A year later, Philadelphia officials released a progress report on tackling systemic racism in the city

Philadelphia leaders said that in the year since the city pledged to address systemic racism, the police department has changed, invested in minority businesses, and moved towards making health care more equitable.

The road to reform, transformation and reconciliation Held in June 2020 after the death of George Floyd to demonstrate the city’s commitment to reforms.This One-year progress report Released earlier this week.

“Solving decades of systemic racism cannot simply be accomplished in a year,” Kenny says“But we believe that we are learning from the past, taking responsibility for our mistakes and driving change, which will make our government and our city stronger for all Philadelphians.”

The main priorities of the initiative are:

• Develop and implement a comprehensive police reform agenda
• Review city budgets, rebuild small businesses and strengthen businesses owned by ethnic minorities, women and persons with disabilities
• Dialogue between institutions and residents to address structural racism and racial inequality in the city; review public landmarks, monuments and holidays
• Address COVID-19 racial and economic differences.

In the past year, agencies, departments, community leaders and organizations have worked with the city to make changes in public safety and policing, economics, community participation and reconciliation processes, and health.

Public safety and police

Police Commissioner Danielle Outlaw’s executive team worked with the city to update the Philadelphia Police Department’s policy on the use of force over the past year, among other changes.

In June 2020, the department updated its policy on the use of force, prohibiting sitting or kneeling on someone’s neck, face or head. Locking the throat has long been forbidden.

The department subsequently banned the use of tear gas against peaceful protesters and prohibited entry without knocking at the door.In January, they started Issue a complaint against the police And the discipline they face online.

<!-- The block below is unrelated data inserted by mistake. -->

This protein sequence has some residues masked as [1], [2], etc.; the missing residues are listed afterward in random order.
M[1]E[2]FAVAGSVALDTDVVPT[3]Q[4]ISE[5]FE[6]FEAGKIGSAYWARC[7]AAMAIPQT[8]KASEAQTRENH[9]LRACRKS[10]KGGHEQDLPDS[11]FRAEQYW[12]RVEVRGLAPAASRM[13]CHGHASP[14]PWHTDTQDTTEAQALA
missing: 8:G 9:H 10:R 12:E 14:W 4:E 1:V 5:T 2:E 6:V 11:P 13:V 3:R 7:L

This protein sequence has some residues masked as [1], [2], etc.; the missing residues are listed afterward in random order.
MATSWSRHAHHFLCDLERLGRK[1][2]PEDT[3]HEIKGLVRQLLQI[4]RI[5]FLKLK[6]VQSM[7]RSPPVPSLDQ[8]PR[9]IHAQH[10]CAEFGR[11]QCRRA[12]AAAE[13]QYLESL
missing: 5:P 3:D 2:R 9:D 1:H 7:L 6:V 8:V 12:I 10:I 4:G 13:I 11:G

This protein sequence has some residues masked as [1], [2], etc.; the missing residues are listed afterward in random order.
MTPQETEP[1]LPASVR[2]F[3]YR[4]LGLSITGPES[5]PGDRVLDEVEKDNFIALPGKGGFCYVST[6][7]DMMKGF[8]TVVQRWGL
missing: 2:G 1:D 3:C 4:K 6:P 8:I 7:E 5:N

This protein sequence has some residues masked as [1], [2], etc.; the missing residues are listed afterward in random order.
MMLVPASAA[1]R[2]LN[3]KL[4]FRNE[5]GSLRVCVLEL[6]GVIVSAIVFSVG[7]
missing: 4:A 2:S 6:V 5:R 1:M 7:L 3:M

PPD has also implemented behavioral health and mental health business reforms.

A kind Central News Agency report After George Floyd’s protest in the city last year, the police identified 77 improvements — they all accepted and implemented them.

More than 3,200 police officers have received training and certification from the Crisis Intervention Team, and more than 2,700 police officers have been educated about implicit prejudice.

Next, PPD will implement strategies to recruit more diverse personnel, rebuild trust in the community, and proactively reduce harm.


The city’s path to reform, transformation, and reconciliation created a COVID-19 relief program that allocates funds to small businesses, with a focus on ethnic minorities, women, and disabled owners. It also invests in neighborhoods and communities that are disproportionately affected.

A total of US$27 million in COVID-19 relief was distributed to 3,177 businesses, of which 63% went to minority businesses.

Community involvement and reconciliation process

The Pathways initiative hosted a dialogue between residents and leaders to address racism in the city, including reviews of public landmarks, monuments, and holidays.

The city recorded approximately 7,000 city-owned assets in the database for review.

Kenny also recognized that June Festival is a holiday and changed Columbus Day to Indigenous People’s Day. His government is working hard to make these changes permanent.


City Health Bureau established Coronavirus Interim Racial Equality Plan To address the differences based on race during the pandemic.

So far, more than 857,000 people in Philadelphia have received at least one dose of the COVID-19 vaccine, and more than 668,000 people have been fully vaccinated.

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